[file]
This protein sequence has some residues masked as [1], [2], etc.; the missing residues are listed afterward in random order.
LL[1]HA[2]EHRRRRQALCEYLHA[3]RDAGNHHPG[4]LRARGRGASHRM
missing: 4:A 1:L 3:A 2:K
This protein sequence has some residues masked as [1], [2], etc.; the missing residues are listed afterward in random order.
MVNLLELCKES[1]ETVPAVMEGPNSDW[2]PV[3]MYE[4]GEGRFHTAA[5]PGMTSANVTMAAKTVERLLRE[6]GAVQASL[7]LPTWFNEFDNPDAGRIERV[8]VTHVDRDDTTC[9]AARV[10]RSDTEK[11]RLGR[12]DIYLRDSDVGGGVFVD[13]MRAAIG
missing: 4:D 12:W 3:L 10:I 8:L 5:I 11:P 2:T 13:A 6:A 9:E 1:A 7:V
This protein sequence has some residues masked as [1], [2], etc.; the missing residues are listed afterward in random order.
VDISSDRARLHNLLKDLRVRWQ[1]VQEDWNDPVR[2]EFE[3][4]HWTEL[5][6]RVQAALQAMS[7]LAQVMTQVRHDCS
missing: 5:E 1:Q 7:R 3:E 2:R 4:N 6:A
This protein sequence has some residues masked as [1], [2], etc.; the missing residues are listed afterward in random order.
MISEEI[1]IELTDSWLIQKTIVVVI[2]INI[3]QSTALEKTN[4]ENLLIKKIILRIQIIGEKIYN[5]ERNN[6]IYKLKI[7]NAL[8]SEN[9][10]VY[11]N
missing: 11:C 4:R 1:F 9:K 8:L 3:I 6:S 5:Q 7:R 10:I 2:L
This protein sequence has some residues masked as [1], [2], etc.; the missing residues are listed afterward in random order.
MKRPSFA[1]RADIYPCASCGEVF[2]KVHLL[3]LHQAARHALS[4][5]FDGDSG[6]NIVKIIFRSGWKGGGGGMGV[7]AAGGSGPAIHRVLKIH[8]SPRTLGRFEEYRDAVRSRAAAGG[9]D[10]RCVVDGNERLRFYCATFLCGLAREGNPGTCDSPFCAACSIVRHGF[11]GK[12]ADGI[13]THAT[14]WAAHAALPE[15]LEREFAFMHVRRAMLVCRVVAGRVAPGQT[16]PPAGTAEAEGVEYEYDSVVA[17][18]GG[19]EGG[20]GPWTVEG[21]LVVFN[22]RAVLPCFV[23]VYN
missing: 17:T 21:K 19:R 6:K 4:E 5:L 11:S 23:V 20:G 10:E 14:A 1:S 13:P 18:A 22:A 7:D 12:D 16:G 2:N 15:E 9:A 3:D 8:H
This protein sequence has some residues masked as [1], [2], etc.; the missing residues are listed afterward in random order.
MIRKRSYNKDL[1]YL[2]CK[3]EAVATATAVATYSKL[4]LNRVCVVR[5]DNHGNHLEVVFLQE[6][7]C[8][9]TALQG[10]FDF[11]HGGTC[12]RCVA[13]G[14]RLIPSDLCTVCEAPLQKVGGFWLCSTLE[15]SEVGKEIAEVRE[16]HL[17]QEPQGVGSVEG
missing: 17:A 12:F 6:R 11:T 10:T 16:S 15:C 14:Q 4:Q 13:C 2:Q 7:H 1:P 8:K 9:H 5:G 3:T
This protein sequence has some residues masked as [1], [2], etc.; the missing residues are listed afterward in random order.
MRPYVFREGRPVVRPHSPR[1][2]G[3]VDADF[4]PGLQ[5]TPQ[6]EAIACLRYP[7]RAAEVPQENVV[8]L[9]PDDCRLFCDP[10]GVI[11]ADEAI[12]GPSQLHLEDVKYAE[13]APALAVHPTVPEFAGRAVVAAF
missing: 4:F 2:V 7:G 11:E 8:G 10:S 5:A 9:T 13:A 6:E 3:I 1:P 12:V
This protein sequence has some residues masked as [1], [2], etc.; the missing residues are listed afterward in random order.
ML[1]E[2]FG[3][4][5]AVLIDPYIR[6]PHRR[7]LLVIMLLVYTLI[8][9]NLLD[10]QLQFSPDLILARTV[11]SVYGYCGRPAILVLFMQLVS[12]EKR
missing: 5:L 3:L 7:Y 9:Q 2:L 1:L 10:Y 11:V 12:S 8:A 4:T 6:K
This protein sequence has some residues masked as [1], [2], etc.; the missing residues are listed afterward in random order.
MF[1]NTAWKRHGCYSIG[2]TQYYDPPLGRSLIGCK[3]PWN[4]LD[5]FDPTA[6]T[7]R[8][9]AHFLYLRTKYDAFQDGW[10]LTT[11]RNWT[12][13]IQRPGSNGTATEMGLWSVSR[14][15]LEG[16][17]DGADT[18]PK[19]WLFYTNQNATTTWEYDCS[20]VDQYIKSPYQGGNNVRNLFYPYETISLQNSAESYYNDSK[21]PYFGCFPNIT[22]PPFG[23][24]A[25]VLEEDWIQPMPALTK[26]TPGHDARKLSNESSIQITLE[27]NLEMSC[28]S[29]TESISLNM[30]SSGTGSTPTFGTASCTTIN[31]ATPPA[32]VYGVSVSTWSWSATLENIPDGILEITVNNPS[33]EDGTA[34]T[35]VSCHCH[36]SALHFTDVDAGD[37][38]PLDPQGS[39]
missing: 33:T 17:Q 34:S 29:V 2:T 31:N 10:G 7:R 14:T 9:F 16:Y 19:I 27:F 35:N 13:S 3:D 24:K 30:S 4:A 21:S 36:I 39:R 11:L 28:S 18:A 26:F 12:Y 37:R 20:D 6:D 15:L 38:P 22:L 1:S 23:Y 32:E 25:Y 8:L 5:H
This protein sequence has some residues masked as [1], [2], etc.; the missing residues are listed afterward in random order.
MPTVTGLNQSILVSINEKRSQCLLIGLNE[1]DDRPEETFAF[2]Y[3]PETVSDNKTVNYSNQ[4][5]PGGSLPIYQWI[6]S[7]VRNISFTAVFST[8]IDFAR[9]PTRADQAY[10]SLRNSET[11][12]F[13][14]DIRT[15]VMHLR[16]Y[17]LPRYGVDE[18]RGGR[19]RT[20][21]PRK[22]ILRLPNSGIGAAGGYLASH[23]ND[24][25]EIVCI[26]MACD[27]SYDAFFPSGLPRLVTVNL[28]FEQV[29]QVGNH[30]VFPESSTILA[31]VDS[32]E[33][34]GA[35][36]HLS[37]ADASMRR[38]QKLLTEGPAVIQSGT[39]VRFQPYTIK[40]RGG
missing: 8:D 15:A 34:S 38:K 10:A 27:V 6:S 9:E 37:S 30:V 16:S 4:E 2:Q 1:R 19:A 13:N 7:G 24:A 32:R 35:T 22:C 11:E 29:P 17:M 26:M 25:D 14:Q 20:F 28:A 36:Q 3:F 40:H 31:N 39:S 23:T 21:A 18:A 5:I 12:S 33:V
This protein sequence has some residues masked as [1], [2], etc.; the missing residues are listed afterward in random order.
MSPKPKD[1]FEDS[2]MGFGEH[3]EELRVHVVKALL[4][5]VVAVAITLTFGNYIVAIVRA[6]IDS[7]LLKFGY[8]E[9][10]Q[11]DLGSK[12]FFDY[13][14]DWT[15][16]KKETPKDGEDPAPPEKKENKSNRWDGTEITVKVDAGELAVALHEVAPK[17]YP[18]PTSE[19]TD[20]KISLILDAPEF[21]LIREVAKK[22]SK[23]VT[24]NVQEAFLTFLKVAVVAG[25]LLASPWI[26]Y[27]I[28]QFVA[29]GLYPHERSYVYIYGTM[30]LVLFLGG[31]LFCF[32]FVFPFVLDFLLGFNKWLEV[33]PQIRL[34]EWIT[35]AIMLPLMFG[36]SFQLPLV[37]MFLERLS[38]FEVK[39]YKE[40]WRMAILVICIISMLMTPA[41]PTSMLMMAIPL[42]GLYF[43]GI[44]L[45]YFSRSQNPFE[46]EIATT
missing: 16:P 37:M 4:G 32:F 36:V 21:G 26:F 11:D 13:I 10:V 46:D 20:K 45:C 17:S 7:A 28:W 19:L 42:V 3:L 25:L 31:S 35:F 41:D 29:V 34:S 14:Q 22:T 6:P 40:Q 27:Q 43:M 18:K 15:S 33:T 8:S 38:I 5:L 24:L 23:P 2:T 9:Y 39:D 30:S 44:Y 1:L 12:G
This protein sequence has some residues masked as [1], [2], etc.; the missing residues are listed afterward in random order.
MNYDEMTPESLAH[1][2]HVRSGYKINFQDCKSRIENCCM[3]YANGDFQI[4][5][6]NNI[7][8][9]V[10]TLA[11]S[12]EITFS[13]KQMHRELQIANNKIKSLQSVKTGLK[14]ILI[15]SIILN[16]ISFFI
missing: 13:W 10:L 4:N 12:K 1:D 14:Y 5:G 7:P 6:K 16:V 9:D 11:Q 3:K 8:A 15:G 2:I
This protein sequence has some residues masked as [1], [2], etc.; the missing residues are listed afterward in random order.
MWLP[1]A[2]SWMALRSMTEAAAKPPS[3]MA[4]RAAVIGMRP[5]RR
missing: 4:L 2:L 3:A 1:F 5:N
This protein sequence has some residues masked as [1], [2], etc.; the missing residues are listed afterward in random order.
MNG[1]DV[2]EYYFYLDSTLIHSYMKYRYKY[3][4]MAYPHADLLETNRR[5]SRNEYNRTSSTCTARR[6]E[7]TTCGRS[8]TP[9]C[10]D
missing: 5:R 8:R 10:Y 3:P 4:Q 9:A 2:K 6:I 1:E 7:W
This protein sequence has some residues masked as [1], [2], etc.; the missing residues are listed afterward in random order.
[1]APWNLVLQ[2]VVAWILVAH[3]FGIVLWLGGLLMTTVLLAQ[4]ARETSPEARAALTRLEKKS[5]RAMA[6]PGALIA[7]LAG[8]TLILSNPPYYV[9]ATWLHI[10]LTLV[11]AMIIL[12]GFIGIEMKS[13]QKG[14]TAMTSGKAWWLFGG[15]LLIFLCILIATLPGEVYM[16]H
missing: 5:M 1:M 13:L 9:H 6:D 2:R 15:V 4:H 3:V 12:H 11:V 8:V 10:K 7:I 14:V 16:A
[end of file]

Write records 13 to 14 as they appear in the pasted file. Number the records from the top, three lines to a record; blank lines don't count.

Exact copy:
This protein sequence has some residues masked as [1], [2], etc.; the missing residues are listed afterward in random order.
MWLP[1]A[2]SWMALRSMTEAAAKPPS[3]MA[4]RAAVIGMRP[5]RR
missing: 4:L 2:L 3:A 1:F 5:N
This protein sequence has some residues masked as [1], [2], etc.; the missing residues are listed afterward in random order.
MNG[1]DV[2]EYYFYLDSTLIHSYMKYRYKY[3][4]MAYPHADLLETNRR[5]SRNEYNRTSSTCTARR[6]E[7]TTCGRS[8]TP[9]C[10]D
missing: 5:R 8:R 10:Y 3:P 4:Q 9:A 2:K 6:I 1:E 7:W